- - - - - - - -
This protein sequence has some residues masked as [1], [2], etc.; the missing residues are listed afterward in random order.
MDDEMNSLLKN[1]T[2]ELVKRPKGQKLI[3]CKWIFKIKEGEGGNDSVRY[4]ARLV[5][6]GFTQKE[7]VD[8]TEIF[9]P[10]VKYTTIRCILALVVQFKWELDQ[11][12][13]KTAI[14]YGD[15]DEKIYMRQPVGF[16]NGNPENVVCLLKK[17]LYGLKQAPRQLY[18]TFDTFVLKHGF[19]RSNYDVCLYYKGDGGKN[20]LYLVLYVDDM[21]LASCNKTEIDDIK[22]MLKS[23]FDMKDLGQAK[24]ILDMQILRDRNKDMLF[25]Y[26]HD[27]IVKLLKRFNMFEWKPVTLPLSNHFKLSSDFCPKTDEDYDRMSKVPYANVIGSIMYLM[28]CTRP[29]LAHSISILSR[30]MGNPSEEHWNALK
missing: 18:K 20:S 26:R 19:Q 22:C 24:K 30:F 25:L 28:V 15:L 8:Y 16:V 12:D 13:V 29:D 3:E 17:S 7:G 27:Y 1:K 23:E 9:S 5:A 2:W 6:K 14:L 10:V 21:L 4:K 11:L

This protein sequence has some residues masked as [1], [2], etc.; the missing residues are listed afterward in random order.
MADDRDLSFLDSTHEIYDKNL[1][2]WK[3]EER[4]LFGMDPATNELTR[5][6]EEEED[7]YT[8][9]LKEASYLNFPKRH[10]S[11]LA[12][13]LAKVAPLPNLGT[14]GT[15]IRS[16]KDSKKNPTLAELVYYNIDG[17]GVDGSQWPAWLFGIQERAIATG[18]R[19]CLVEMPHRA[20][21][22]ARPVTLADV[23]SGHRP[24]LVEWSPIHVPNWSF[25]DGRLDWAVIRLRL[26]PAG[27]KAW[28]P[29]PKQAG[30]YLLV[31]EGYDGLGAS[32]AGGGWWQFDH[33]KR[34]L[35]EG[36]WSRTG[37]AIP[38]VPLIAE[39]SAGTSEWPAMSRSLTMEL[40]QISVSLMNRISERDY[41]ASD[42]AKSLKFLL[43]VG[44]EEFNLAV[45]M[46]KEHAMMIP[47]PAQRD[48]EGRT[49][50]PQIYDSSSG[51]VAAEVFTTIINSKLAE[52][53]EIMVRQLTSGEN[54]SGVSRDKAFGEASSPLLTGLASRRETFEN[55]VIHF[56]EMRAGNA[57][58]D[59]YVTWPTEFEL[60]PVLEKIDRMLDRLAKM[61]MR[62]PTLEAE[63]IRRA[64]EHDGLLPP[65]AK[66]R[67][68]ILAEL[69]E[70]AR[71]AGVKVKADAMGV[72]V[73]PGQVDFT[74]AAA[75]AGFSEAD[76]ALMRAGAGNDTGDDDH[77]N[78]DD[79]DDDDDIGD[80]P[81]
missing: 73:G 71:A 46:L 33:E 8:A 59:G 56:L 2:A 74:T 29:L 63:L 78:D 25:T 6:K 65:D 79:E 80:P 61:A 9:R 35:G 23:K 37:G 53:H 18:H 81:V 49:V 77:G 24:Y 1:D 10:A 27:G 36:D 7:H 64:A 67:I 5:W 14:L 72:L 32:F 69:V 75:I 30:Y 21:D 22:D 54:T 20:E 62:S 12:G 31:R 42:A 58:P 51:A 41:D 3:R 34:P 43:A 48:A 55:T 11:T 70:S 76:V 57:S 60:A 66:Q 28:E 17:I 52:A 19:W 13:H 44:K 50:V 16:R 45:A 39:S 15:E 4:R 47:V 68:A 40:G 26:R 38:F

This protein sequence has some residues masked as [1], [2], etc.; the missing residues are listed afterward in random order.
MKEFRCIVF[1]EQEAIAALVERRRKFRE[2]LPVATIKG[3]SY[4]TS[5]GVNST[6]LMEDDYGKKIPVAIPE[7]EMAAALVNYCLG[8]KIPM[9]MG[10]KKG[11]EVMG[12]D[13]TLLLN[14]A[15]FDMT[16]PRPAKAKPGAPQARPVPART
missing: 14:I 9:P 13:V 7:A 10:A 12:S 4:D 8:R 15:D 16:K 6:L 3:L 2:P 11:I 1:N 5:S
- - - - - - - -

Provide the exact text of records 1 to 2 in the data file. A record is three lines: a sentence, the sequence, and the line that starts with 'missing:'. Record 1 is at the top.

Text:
This protein sequence has some residues masked as [1], [2], etc.; the missing residues are listed afterward in random order.
MDDEMNSLLKN[1]T[2]ELVKRPKGQKLI[3]CKWIFKIKEGEGGNDSVRY[4]ARLV[5][6]GFTQKE[7]VD[8]TEIF[9]P[10]VKYTTIRCILALVVQFKWELDQ[11][12][13]KTAI[14]YGD[15]DEKIYMRQPVGF[16]NGNPENVVCLLKK[17]LYGLKQAPRQLY[18]TFDTFVLKHGF[19]RSNYDVCLYYKGDGGKN[20]LYLVLYVDDM[21]LASCNKTEIDDIK[22]MLKS[23]FDMKDLGQAK[24]ILDMQILRDRNKDMLF[25]Y[26]HD[27]IVKLLKRFNMFEWKPVTLPLSNHFKLSSDFCPKTDEDYDRMSKVPYANVIGSIMYLM[28]CTRP[29]LAHSISILSR[30]MGNPSEEHWNALK
missing: 18:K 20:S 26:R 19:Q 22:C 24:K 30:F 25:L 28:V 15:L 8:Y 16:V 12:D 13:V 29:D 3:E 17:S 7:G 27:Y 1:K 23:E 9:S 5:A 2:W 6:K 14:L 10:V 21:L 4:K 11:L

This protein sequence has some residues masked as [1], [2], etc.; the missing residues are listed afterward in random order.
MADDRDLSFLDSTHEIYDKNL[1][2]WK[3]EER[4]LFGMDPATNELTR[5][6]EEEED[7]YT[8][9]LKEASYLNFPKRH[10]S[11]LA[12][13]LAKVAPLPNLGT[14]GT[15]IRS[16]KDSKKNPTLAELVYYNIDG[17]GVDGSQWPAWLFGIQERAIATG[18]R[19]CLVEMPHRA[20][21][22]ARPVTLADV[23]SGHRP[24]LVEWSPIHVPNWSF[25]DGRLDWAVIRLRL[26]PAG[27]KAW[28]P[29]PKQAG[30]YLLV[31]EGYDGLGAS[32]AGGGWWQFDH[33]KR[34]L[35]EG[36]WSRTG[37]AIP[38]VPLIAE[39]SAGTSEWPAMSRSLTMEL[40]QISVSLMNRISERDY[41]ASD[42]AKSLKFLL[43]VG[44]EEFNLAV[45]M[46]KEHAMMIP[47]PAQRD[48]EGRT[49][50]PQIYDSSSG[51]VAAEVFTTIINSKLAE[52][53]EIMVRQLTSGEN[54]SGVSRDKAFGEASSPLLTGLASRRETFEN[55]VIHF[56]EMRAGNA[57][58]D[59]YVTWPTEFEL[60]PVLEKIDRMLDRLAKM[61]MR[62]PTLEAE[63]IRRA[64]EHDGLLPP[65]AK[66]R[67][68]ILAEL[69]E[70]AR[71]AGVKVKADAMGV[72]V[73]PGQVDFT[74]AAA[75]AGFSEAD[76]ALMRAGAGNDTGDDDH[77]N[78]DD[79]DDDDDIGD[80]P[81]
missing: 73:G 71:A 46:L 33:E 8:A 59:G 56:L 2:A 74:T 29:L 63:L 78:D 25:T 6:K 65:D 79:E 80:P 61:A 9:R 35:G 23:K 37:G 53:H 18:H 81:V 49:V 77:G 24:Y 1:D 10:A 27:G 36:D 7:H 64:A 67:I 5:W 14:L 72:L 32:F 69:V 75:I 30:Y 21:D 22:D 54:T 20:E 62:S 12:G 31:R 42:A 58:P 51:A 41:D 3:R 34:P 43:A 48:A 55:T 11:T 70:S 76:V 57:S 60:A 66:Q 28:E 17:I 52:A 19:W 13:H 44:K 50:V 16:R 45:A 39:S 15:E 4:R 47:V 68:A 40:G 26:R 38:F